FD: Indeed. For me the turning point was the realisation that the proto-Elamite (as the early phase of the proto-Iranian writing system) and the linear Elamite (as the late phase of the proto-Iranian writing system) must be one and the same writing system, but at two different, chronologically distinct periods. Between the two is a middle proto-Iranian script, which, however, is still not well known. Crucial for me was that I was able to gain access to a collection of inscribed silver vessels (kunanki) in London (the Mahboubian collection) from which I could make exact copies. As pointed out by Gelb many years ago, the first step in decipherment, is to establish precise copies of the texts themselves.
RK: Certainly, without autopsy, you know nothing. Drawings in my experience are often detrimental to reading such texts.
FD: Initially, in my case, when I started in 2006, I only had photographic access to one side of the objects, the silver vessels; thus, I had only one half of the inscription. It was only in 2015, after considerable efforts, when I was granted access to the artefacts themselves that I was able to start to make progress. Two years later, I was able to present my first readings.
RK: Access to the written objects is the sine qua non of any philological endeavour. However, successful decipherments, yours being no exception, pursue in their analysis a three-pronged approach: Is the language previously known? Are personal names known? Are there bilingual texts?
For the first point, the key for the later decipherment of Egyptian hieroglyphs was the conclusion by Athanasius Kircher, a Renaissance polymath at the Collegium Romanum, that Coptic must be the last phase of the Egyptian language. Although he was unable to decipher the hieroglyphs themselves, this realisation was later crucial for Champollion.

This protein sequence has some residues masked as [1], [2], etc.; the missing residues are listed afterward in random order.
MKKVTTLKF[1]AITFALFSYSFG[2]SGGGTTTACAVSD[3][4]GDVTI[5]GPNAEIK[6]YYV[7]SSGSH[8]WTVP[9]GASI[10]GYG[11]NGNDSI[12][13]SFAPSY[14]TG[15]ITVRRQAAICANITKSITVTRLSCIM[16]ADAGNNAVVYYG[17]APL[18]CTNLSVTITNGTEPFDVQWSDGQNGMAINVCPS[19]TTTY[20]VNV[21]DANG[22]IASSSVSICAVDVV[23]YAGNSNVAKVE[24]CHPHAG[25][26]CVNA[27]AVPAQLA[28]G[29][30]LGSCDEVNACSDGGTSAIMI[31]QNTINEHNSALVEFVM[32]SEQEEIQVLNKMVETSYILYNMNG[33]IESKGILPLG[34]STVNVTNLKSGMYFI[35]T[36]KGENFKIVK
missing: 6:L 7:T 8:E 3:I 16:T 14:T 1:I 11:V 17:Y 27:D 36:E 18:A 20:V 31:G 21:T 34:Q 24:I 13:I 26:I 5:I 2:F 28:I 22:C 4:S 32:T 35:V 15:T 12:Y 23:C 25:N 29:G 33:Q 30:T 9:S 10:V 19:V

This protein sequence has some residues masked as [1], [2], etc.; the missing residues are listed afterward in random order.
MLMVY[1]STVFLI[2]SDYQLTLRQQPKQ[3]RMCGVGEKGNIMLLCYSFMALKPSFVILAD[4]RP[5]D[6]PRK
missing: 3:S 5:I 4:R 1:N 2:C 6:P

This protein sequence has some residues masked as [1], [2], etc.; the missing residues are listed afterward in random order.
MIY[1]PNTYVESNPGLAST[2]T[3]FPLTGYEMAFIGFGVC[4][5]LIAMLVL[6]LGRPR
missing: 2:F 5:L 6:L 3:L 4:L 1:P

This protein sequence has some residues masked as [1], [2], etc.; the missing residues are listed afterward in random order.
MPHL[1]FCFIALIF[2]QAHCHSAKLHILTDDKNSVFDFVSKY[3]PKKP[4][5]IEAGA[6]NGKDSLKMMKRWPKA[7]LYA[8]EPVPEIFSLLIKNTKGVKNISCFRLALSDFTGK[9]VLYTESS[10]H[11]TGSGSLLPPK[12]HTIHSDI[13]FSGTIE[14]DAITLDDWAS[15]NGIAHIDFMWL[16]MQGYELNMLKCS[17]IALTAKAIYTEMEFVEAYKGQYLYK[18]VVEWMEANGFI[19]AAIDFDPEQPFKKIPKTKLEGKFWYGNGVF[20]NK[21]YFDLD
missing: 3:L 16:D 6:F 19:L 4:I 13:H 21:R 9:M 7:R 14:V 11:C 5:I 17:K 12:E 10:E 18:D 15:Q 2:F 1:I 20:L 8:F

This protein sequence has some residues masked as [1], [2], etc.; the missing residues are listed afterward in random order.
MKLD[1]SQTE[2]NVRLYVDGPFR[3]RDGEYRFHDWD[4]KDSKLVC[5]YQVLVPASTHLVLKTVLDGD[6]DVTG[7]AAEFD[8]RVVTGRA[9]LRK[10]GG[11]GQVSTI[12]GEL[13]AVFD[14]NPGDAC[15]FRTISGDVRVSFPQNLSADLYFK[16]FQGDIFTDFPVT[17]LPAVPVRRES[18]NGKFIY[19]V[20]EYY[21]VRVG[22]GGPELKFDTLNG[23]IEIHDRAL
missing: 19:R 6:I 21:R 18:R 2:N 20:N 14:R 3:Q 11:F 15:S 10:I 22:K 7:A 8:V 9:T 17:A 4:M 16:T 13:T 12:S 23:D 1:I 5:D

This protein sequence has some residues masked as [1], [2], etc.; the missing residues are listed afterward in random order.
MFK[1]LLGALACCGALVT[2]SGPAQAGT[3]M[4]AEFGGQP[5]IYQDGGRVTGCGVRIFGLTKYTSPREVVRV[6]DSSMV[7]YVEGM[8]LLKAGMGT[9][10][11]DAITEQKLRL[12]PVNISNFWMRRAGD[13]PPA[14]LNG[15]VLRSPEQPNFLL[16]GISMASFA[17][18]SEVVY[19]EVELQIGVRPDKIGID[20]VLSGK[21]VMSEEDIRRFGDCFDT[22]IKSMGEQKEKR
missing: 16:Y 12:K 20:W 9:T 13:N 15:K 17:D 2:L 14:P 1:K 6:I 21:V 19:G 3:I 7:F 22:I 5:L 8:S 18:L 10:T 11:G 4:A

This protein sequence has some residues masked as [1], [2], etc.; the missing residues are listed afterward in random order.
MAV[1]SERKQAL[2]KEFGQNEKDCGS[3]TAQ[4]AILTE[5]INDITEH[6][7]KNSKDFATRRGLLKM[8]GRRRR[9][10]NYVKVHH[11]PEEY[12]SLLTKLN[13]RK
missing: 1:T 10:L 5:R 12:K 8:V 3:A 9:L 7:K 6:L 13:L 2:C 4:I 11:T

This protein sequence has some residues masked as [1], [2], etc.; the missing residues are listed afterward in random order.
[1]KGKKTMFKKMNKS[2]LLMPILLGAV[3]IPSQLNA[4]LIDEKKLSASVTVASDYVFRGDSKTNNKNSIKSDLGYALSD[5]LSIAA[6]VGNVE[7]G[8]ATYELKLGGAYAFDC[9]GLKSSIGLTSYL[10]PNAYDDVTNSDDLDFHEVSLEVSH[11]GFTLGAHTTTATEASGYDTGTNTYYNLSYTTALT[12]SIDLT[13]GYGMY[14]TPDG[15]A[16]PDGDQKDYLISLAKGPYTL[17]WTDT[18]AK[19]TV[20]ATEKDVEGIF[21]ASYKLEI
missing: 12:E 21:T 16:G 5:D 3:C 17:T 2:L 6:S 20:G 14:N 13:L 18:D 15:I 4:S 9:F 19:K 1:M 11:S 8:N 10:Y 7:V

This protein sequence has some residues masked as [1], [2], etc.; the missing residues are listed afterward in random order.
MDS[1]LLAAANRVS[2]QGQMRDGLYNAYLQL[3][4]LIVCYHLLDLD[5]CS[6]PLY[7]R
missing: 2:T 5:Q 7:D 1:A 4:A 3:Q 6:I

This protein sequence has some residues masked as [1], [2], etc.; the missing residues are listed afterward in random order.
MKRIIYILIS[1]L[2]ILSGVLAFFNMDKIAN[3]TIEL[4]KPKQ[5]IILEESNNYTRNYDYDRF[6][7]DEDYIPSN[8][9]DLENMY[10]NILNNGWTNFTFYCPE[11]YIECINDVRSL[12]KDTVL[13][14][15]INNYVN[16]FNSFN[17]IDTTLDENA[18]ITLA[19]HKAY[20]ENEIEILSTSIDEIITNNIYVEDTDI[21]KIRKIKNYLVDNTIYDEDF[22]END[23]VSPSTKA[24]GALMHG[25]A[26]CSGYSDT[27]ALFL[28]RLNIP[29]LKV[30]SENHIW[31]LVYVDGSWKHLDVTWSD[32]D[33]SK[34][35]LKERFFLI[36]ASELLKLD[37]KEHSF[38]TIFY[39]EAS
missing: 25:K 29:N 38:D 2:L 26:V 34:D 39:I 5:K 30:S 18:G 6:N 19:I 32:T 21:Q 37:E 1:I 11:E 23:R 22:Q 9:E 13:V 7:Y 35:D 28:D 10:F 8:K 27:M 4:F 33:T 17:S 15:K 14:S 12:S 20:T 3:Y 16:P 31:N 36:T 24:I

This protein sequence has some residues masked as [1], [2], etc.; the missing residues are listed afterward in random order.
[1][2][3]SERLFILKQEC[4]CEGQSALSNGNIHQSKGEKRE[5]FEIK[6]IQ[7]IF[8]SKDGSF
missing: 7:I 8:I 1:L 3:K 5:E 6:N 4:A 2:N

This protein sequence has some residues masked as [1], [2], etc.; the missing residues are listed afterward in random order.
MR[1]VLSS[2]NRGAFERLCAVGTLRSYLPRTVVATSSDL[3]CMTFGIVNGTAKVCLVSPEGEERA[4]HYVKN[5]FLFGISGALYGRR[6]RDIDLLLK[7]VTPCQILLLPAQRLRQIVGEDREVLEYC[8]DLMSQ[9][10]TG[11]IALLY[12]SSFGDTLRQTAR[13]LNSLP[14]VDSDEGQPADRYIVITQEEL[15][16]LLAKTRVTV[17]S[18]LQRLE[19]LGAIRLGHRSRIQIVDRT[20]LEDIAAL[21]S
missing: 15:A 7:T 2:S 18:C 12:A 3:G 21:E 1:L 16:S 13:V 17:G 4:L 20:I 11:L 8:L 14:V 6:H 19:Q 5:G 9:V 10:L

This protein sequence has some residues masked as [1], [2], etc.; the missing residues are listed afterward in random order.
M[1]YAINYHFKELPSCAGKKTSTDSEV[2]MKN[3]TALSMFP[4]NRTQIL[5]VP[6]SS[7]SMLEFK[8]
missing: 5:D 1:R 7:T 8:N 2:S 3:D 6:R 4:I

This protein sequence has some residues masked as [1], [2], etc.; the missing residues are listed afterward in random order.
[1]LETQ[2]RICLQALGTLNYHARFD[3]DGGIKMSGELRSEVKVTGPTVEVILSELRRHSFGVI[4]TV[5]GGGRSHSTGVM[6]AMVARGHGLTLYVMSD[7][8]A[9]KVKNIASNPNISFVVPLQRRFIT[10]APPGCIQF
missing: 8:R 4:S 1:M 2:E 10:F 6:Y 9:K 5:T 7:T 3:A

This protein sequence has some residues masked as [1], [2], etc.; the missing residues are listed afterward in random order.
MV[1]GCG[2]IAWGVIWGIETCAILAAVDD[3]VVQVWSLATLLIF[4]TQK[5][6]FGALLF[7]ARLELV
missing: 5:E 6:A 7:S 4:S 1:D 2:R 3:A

We see this too with Ventris, who concluded that the language of the Linear B tablets must be a form of Greek, and Knozorov’s decipherment of the Mayan hieroglyphs. As per your second point, personal names, the realisation that such must be contained in cartouches was essential for Champollion’s work on the Rosetta Stone. The Rosetta Stone of course is triscriptural (hieroglyphs, demotic, both forms of Egyptian writing) and Greek and bilingual (Egyptian and Greek).
FD: With linear Elamite we do not have bilingual texts stricto sensu. We only have “partial bilingualism;” that is texts recorded in different languages and containing. e.g., the same anthroponyms, titles, etc. So, for example, those referring to the Susian king Puzur-Sušinak (2150-2100 BC), which display a cuneiform inscription recording an Akkadian text, and a Linear Elamite writing one, recording what we could prove as being an Elamite (or Hatamtite) language text. The texts themselves, although they share the same onomasticon and titles, deal however with different subjects.
The texts themselves, although they share only the onomasticon and titles, deal however with different subjects. Then, we also have what one might term “biscriptualism;” that is, two objects with the same text (in the same language), though written in two different writing systems.
This was the jackpot – the same Elamite or Hatamtite text written on one artefact in cuneiform, and on the other in Linear Elamite. This is a classic knowledge-driven decipherment based on our capability to make connections between Cuneiform and Linear Elamite scripts inscriptions recording the same Hatamtite (or Elamite) language text.
RK: An excellent point, especially in this day and age when many seek to replace knowledge with technology.